Dr. Wilk’s other important contribution in the field of medicine was the creation and growth of the Children’s Medical Care Foundation, which he endowed and chaired for many years since its inception in 1981. In his spirit of humanitarian endeavor, as his expression of gratitude to a legion of benefactors who gave him a hand when he needed it to acquire an education, and thus made him what he became, he founded the Children Medical Care Program in 1981 and then in 1986 he was the principal founder of the Children’s Medical Care Foundation (CMCF), a California tax exempt foundation.
The CMCF mission ensures that the most advanced pediatric medical knowledge transcends borders and reaches a wide range of infants and children suffering from sickness and disease. A key objective is for all infants and children to have equal access to the best medical care available. Another objective is provide the most promising young Polish pediatric physicians with funds for a specific period of practical training at the world’s leading medical schools.
From 1981 to early 2000, Dr Wilk and his wife Wanda Wilk worked with dedicated volunteers to organize fundraising events, arranging training programs and living arrangements for Polish physicians who came to the United Stated to learn the latest techniques in pediatric medicine.
Since the 1980’s the CMCF Fellows received training at such prestigious medical schools and universities in the United States such as the University of Southern California, University California Los Angeles, Harvard Medical School, and Columbia School of Medicine, as well as universities and medical schools in Paris, Frankfurt and Zurich. CMCF has helped sustain training for pediatric hospitals in Poland.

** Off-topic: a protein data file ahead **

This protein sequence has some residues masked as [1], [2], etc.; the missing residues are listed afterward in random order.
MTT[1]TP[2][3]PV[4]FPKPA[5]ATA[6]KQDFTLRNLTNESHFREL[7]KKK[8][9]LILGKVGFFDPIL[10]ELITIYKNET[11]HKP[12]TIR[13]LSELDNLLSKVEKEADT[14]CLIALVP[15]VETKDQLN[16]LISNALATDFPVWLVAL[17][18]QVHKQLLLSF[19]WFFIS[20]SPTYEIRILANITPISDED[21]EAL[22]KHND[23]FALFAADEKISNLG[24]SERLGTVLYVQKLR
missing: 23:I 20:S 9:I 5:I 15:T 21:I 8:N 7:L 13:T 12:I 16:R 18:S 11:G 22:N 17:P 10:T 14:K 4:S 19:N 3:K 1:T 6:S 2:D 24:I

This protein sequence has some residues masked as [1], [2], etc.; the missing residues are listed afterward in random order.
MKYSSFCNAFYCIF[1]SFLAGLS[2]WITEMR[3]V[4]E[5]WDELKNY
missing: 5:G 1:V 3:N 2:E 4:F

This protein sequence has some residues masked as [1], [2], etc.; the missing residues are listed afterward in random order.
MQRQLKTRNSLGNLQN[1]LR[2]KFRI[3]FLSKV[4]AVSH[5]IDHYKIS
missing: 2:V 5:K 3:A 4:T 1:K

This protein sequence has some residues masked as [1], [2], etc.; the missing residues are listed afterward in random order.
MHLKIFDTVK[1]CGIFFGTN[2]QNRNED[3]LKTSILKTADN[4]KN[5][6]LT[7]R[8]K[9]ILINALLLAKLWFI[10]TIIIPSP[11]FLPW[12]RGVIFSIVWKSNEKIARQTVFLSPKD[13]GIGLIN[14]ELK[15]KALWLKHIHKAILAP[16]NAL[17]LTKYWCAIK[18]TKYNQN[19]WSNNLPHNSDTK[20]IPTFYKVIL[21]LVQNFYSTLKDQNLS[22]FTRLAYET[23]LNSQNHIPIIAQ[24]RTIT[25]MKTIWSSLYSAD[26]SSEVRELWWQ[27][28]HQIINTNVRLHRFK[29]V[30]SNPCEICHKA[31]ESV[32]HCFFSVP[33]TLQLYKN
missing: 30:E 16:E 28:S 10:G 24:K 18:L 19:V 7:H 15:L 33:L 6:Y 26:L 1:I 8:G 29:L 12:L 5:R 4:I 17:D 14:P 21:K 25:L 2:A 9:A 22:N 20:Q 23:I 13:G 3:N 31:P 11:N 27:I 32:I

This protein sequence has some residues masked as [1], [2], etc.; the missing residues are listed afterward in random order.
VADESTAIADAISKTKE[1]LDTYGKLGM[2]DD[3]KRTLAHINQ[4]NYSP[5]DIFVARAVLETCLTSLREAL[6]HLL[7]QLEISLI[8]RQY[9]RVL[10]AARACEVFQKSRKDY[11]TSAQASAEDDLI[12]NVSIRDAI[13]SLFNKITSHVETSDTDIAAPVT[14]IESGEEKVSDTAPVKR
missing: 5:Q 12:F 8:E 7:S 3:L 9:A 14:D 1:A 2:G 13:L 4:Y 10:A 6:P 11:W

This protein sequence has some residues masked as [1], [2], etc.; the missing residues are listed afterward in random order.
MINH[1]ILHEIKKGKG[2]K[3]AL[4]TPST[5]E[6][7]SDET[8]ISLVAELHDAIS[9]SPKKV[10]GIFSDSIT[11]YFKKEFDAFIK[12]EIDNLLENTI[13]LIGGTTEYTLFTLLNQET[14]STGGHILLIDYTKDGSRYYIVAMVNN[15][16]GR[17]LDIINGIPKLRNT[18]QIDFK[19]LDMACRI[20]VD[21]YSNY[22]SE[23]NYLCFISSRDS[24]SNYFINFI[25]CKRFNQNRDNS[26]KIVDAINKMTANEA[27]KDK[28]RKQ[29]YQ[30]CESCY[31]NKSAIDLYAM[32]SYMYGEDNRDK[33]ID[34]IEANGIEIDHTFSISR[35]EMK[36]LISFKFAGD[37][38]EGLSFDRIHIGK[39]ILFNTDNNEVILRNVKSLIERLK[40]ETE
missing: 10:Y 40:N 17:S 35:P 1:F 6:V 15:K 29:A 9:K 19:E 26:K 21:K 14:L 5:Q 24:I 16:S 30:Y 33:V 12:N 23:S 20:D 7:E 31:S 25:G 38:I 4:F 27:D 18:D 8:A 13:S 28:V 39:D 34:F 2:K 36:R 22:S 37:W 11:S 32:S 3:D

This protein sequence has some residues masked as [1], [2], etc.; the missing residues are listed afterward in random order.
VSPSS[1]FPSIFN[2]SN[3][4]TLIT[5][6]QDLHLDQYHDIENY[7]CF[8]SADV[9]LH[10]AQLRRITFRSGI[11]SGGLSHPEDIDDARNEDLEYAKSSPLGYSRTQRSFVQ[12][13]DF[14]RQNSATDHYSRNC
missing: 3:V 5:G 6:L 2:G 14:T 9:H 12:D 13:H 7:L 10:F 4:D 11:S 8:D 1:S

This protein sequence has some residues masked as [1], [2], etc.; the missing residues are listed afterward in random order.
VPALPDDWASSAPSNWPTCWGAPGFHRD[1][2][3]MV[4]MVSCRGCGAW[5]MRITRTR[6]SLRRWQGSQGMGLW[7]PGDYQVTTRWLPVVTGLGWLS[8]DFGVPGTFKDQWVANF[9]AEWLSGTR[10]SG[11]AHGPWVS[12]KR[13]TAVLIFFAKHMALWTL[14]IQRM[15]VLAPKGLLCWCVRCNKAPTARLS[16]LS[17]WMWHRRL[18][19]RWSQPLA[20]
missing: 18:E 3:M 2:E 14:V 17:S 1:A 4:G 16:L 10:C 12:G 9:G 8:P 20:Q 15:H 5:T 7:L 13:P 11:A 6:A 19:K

In 1990, Dr Wilk received the Doctor Honoris Causa in Warsaw for his work with Children’s Medical Care Foundation to ensure access for Polish pediatric physicians to various speciality training opportunities in US. Some of the ‘First” in pediatric care included
- Successful introduction of peritoneal dialysis in children
- Starting renal transplants in children
- Making history in Polish history with first liver transplant in 1990
- Finding ways to improve critically needed medical care of newborn babies
In 1996, Dr. Wilk and Mrs Wanda Wilk received the highest non-military award, the Polonia Polonia Restituta, one of the highest honors that can be bestowed by Polish government on a civilian, soldier, or a foreigner for their exemplary charitable efforts on behalf of children’s health.
In later years, Stefan and Wanda were honored jointly as husband and wife as recipients and special recognition for their charitable work in health and music. Dr Wilk received the Krzyz Komandorski ,Orderu Odrodzenia Polski (Commander’s Cross). Wanda received Krzyz Kawalerski Orderu Odrodzenia Polski. Both were signed by Lech Walesa as one of his last acts in Office. The sponsors in Poland arranged for the ceremony to take place during a ceremony at the Ministry of Foreign Affairs with guests from the medical pediatric leadership (many Polish CMCF Fellows) and many representatives from the musical world were in attendance.
“The road by which I travelled, along with the experiences I acquired, have led me to believe that the gift of obtaining knowledge is the most magnificent form of help to another human being”.
Dr. Stefan Wilk passed away on March 25, 2008, his legacy lives on in the groundwork he laid.